Ride ‘em cowboy!

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Posted July 27, 2020 | By Bill Thompson, Deputy Editor

Shriners’ annual rodeo will go on as planned.

COVID-19 has radically upended the social calendar of much of Marion County since April.

But as the community heads into the fall in a few weeks, one major local sporting event will continue as planned, even if it is scaled back to accommodate concerns about public health.

The Ocala Shriners Rodeo will be back for its 38th year over Labor Day weekend, the event’s chief organizer said.

“We are still putting on the Shriners’ Rodeo in September,” said Keith Poole, director of the rodeo for the Ocala Shrine Club.

“It’s going to be a little bit different this time. It’ll be a little challenging. But we’re going to give a whirl, even with COVID. I think the town needs it.”

Poole said the event, held annually at the Southeastern Livestock Pavilion in Ocala, will not be sanctioned by the Professional Rodeo Cowboys Association as it has in the past.

The PRCA also governs the Southeastern Pro Rodeo, which took place last weekend at the pavilion.

That rodeo, now in its 27th year, is usually held each spring. Yet its date kept being pushed back because of the coronavirus and the state’s limits on large gatherings.

Poole said the association’s rules prohibit two events within 90 days. The Shriners appealed, he added, but the organization would not budge on that provision. Thus, the Shriners opted to alter their rodeo.

“It’s difficult to get cowboys to come to the South this time of year,” Poole explained. “And they’re not going to turn around and come back within five weeks.”

So instead, the Shriners will offer a weekend of “Broncs, Bulls and Bullfighting.”

Under the revamped format, some traditional rodeo events will not be held. But Poole said fans can be assured the event will offer plenty of entertainment, even though the “bullfighting” has nothing to do with matadors brandishing red capes and swords.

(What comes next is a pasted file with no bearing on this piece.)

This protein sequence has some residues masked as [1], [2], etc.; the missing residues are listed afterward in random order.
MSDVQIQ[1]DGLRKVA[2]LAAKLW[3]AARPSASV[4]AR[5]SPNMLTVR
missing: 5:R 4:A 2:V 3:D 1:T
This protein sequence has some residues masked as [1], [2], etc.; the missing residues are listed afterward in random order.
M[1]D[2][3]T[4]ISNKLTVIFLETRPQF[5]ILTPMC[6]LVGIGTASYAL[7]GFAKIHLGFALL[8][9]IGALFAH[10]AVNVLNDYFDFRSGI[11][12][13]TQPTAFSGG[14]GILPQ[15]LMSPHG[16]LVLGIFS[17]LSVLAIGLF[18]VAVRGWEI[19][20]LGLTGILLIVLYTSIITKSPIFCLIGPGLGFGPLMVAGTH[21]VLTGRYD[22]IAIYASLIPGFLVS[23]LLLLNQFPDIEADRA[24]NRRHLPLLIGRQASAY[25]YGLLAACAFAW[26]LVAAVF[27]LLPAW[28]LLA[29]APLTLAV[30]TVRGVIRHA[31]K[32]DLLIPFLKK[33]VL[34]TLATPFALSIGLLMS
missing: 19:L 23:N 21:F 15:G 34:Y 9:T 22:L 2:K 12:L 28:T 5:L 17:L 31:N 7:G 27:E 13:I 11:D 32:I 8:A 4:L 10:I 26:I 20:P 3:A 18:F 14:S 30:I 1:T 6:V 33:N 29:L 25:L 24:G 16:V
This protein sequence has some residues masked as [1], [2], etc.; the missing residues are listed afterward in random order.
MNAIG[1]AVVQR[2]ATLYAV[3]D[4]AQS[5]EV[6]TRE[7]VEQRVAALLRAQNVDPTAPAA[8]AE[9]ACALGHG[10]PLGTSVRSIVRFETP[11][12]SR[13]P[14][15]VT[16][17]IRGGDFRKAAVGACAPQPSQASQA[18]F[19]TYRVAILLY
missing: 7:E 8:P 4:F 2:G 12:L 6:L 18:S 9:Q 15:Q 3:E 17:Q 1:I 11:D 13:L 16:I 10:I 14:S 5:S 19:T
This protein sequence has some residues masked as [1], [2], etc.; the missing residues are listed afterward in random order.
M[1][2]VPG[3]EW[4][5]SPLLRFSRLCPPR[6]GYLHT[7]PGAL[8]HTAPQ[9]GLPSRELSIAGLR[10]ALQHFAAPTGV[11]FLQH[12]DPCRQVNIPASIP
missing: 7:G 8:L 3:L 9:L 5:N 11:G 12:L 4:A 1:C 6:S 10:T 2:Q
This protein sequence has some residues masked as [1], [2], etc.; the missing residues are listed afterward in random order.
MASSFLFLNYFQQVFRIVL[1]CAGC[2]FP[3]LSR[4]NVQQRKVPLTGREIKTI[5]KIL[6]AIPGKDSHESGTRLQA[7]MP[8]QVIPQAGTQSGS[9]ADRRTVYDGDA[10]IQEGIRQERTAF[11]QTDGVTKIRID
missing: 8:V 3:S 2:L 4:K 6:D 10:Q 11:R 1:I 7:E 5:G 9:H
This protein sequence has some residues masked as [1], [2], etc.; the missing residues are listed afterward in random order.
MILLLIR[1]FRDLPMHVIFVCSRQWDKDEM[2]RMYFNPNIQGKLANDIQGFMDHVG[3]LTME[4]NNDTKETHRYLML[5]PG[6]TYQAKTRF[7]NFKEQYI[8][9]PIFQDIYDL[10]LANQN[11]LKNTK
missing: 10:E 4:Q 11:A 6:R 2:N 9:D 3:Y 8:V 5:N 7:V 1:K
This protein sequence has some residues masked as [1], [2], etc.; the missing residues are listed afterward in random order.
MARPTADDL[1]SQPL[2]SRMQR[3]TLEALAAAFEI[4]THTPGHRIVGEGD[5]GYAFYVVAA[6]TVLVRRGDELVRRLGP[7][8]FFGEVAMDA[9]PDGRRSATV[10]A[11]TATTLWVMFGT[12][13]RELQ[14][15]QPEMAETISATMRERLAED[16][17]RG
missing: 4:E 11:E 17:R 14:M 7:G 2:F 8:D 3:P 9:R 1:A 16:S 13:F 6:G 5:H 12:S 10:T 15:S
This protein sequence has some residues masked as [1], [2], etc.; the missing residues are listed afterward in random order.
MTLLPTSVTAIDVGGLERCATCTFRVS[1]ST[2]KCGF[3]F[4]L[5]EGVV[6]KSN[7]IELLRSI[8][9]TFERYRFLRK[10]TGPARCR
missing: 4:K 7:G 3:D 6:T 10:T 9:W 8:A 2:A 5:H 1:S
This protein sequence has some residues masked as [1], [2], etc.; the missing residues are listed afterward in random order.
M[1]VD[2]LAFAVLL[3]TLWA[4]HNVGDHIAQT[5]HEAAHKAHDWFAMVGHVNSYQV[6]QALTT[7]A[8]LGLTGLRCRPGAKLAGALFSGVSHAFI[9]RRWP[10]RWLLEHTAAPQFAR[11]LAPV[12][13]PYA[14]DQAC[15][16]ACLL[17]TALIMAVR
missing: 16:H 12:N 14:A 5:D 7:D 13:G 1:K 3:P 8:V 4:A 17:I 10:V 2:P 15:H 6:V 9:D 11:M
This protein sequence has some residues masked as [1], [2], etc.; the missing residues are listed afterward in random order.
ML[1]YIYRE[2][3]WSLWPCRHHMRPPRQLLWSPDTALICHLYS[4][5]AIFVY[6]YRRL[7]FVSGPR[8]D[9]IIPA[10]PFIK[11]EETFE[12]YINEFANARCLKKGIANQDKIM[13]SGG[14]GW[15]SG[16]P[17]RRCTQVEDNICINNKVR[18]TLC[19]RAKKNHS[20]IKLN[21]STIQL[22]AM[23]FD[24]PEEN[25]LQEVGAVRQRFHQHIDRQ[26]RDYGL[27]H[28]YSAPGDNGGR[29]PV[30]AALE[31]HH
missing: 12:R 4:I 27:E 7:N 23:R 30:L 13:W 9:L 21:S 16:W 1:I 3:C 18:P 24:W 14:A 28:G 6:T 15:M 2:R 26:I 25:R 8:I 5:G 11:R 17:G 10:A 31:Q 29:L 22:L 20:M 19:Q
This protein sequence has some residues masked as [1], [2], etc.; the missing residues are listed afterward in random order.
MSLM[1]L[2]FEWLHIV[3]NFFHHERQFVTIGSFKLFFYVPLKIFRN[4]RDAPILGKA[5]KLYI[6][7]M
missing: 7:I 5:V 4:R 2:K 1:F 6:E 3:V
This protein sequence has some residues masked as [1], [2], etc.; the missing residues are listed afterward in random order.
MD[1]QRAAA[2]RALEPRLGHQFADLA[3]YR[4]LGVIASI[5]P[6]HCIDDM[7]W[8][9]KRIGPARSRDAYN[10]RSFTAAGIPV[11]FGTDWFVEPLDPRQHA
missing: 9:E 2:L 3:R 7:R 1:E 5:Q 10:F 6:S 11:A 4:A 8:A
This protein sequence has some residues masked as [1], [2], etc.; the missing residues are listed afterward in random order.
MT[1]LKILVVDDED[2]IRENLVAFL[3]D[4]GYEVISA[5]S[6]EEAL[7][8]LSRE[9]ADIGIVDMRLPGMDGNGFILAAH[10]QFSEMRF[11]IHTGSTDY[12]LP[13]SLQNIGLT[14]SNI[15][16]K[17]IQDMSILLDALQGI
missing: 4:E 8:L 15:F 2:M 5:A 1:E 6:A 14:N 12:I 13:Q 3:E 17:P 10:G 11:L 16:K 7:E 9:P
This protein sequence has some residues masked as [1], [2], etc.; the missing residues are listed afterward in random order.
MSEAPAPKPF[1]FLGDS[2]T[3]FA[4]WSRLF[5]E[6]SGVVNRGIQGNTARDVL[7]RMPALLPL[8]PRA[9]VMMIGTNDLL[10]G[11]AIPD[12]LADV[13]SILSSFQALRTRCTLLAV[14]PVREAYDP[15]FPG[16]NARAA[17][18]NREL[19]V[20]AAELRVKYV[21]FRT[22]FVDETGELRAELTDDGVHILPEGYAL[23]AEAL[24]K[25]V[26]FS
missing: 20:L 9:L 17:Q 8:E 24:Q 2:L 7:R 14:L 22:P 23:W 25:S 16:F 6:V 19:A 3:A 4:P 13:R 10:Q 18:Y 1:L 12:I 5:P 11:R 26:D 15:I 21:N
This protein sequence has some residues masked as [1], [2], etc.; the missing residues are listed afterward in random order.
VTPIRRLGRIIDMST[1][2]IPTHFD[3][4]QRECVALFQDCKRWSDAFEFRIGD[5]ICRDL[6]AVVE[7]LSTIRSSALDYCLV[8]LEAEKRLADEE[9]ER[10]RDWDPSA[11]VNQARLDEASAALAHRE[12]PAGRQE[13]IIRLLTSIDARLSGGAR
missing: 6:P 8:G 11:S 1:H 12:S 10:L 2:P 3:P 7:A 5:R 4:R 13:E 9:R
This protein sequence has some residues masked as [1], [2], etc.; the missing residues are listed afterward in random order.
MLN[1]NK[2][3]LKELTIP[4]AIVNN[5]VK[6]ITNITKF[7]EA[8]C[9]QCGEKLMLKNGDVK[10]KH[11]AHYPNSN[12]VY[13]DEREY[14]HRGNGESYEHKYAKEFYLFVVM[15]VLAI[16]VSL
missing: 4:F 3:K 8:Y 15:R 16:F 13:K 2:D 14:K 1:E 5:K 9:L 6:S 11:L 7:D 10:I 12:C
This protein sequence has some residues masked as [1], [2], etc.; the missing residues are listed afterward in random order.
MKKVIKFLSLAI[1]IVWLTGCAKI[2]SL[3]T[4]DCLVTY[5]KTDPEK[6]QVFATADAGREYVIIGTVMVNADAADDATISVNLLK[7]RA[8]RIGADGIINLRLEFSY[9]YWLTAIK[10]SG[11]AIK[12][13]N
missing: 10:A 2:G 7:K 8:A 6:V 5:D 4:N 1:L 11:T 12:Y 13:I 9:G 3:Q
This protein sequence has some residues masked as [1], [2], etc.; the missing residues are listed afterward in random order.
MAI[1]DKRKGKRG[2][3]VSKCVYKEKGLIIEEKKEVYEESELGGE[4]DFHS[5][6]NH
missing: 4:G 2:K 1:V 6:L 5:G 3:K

Still, it pits the cowboy against the bull in a duel in which both are judged. “It’s a train wreck, but it’s a lot fun,” Poole joked.

“We’re disappointed that we’re not doing a full rodeo, but the crowd is not going to know the difference,” he added.

The Southeastern Pro Rodeo this month will give local officials an opportunity to gauge how well COVD-19 mitigation measures will work.

County Parks and Recreation Director Jim Couillard said capacity for the rodeo was halved, to a maximum of 2,500 tickets that can be sold.

And the organizers have agreed to bear the liability of any possible illness that emerges from the event.   

“I couldn’t tell you” how the Shriners Rodeo may be affected in a few weeks, Couillard said. “It changes so frequently, and we’ll have to see how things go.”

But, he added, Health Department officials seemed pleased with the mitigation measures the Southeastern Pro Rodeo was willing to implement.

In an email, Health Department spokesman Craig Ackerman said the rodeo organizers were informed of tactics the Centers for Disease Control and Prevention recommends for keeping gatherings safe, such as modifying the layout of the event, providing physical barriers and staggering exit times.

Poole said the Shriners would abide by recommendations to keep fans safe. And he believes the event, even a modified version, will generate sufficient attendance to allow the Shriners to raise funding to help local groups as well as the children’s hospital in Tampa.

Over the past 37 years, Poole said, the rodeo has raised a total of $2 million.

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